Pairings | Sauvignon
If you’re looking for the ideal food pairing for cabernet sauvignon you don’t have to look very far. Almost any red meat, especially served rare, is going to do the trick.
Asking which wine to pair with salad is a bit like asking about what wine to match with meat or fish. There's no single answer. It depends on the vegetables you use, what other ingredients it contains and what type of dressing you use.
Steak is the ideal foil for a good red but is there a best red wine for steak? You could simply say it’s the one you most enjoy but it also depends on the cut and the way you cook it.
If you want a simple guideline as to which wine to pair with tuna think first about the way that it’s cooked - is it rare, seared or preserved (canned or bottled)? Then think of the style of the dish. Does it incorporate Japanese flavours? Are there other ingredients on the plate that might influence the match such as a citrussy glaze or salsa?
Good news! The best wine with chicken can be either red or white - it depends on your own personal taste and the way it’s cooked.
Sauvignon blanc is many people's favourite wine but what type of food pairs with it best?
The best wine to pair with appetizers and hors d'oeuvres rather depends on whether they precede a meal, as is traditional, or, as is the way now, actually ARE the meal. We all seem to enjoy grazing these days.
An edited version of a very interesting article written for the Oxford Wine Company's magazine by cheese expert Juliet Harbutt, organiser of the Great British Cheese Festival and author of The World Encyclopaedia of Cheese.
Whenever anyone talks about foods that are difficult to match with wine, asparagus always comes up but I reckon the problem is overstated.
If you’ve visited the Cape Winelands you’ll know what an amazing food and drink scene it has but you may still wonder what sort of dishes to order in a restaurant or to pair with South African wines at home.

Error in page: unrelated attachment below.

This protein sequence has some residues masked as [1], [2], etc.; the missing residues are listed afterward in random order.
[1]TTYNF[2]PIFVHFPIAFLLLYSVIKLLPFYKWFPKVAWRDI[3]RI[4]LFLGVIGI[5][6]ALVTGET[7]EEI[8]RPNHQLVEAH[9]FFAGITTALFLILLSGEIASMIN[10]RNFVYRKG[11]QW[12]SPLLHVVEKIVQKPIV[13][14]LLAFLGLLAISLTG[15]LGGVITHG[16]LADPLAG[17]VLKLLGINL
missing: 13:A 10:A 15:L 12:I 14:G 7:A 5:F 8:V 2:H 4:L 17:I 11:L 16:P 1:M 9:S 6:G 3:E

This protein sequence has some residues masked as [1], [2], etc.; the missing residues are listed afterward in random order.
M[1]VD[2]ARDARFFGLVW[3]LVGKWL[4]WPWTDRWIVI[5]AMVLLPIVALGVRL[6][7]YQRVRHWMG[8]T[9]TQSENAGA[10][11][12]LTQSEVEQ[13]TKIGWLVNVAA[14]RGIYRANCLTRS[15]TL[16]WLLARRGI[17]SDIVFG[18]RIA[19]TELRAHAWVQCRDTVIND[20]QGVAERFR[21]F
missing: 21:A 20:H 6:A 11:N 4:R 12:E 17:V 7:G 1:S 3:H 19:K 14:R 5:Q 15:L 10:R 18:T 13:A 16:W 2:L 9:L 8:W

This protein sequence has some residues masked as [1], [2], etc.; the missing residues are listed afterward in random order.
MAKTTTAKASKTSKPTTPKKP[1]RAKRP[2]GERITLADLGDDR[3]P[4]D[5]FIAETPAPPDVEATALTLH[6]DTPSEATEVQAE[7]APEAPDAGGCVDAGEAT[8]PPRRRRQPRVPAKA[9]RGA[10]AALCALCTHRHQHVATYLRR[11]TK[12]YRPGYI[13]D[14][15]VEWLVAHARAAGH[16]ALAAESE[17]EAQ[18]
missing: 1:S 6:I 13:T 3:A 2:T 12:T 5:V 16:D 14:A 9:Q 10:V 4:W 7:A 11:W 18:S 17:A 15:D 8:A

Smoked salmon is most commonly associated with champagne but in fact it goes with many other wines as well as with beer, whisky and vodka.
Of all the different aspects of wine and food matching I write about, wine and Indian food is the most controversial. What type of wine works best, and indeed whether you should drink wine at all is the subject of endlessly heated exchanges. The subject has recently come up again with the introduction of a number of wines that are specifically designed to go with spicy food. Was this, at last, the solution?
Since goats cheese and Sauvignon Blanc are such a great match it might seem redundant to think of anything else but despite its reputation for being . . . well . . . goaty, goats cheese is easy to pair with other wines.
Scallops are some of the most delicious seafood around and some of the most flattering to a serious white wine. There’s one grape variety that will almost always see you right but also some other options
Being surrounded by peaches and nectarines at the moment has reminded me what a brilliant match they are for a glass of dessert wine. And, surprisingly, even for a red!
It might surprise you to hear it - and maybe you’ve never tried it - but a serious red wine is a really good match for a burger. Not a Maccy D, maybe but a big lush gourmet burger. And why not?
Last night we had a fun five course wine and food matching dinner at Rockfish Grill in Bristol which showed the range of wines you can match with fish. Here’s a few thoughts about how we approached it for those of you who are organising a similar event.
The thing you need to ask yourself when you’re wondering which wine - or other drink - to pair with Mexican food is what kind of Mexican. Authentic Mexican or Tex Mex?
Roquefort cheese is unusual in having such a frequently recommended wine match (Sauternes) that you may wonder if it’s worth drinking anything else but depending how you serve it there are a number of other options.
Mango is often incorporated into drinks but what should you pair with it if you are eating it as a fruit or an ingredient in a savoury dish like a salad?
This is the perfect time of year for buying oranges and lemons but what effect do they have on the recipes you’re making? Quite a marked one, if truth be told. Lemons in particular have a high level of acidity which will make any wine you drink with them taste sweeter. If that’s counterbalanced in the recipe by sugar as in a lemon tart or lemon meringue pie, for example, the result is a dish that’s really quite hard to match.
Tomatoes are generally held to be a problem for wine but as Jane McQuitty robustly puts it in The Times today - nonsense!
If you're planning a special meal for Valentine's Day you may be wondering which wine to pair with your menu. I've picked some favourite Valentine's Day foods and suggested some matches that should work well with them.
A freezer staple in my house, prawns or shrimp are quick and easy to cook but what should you drink with them?
Crab is one of the most delicious kinds of shellfish and the perfect foil for a crisp white wine. But there are other crab dishes that pair better with a fuller-bodied white or even a red.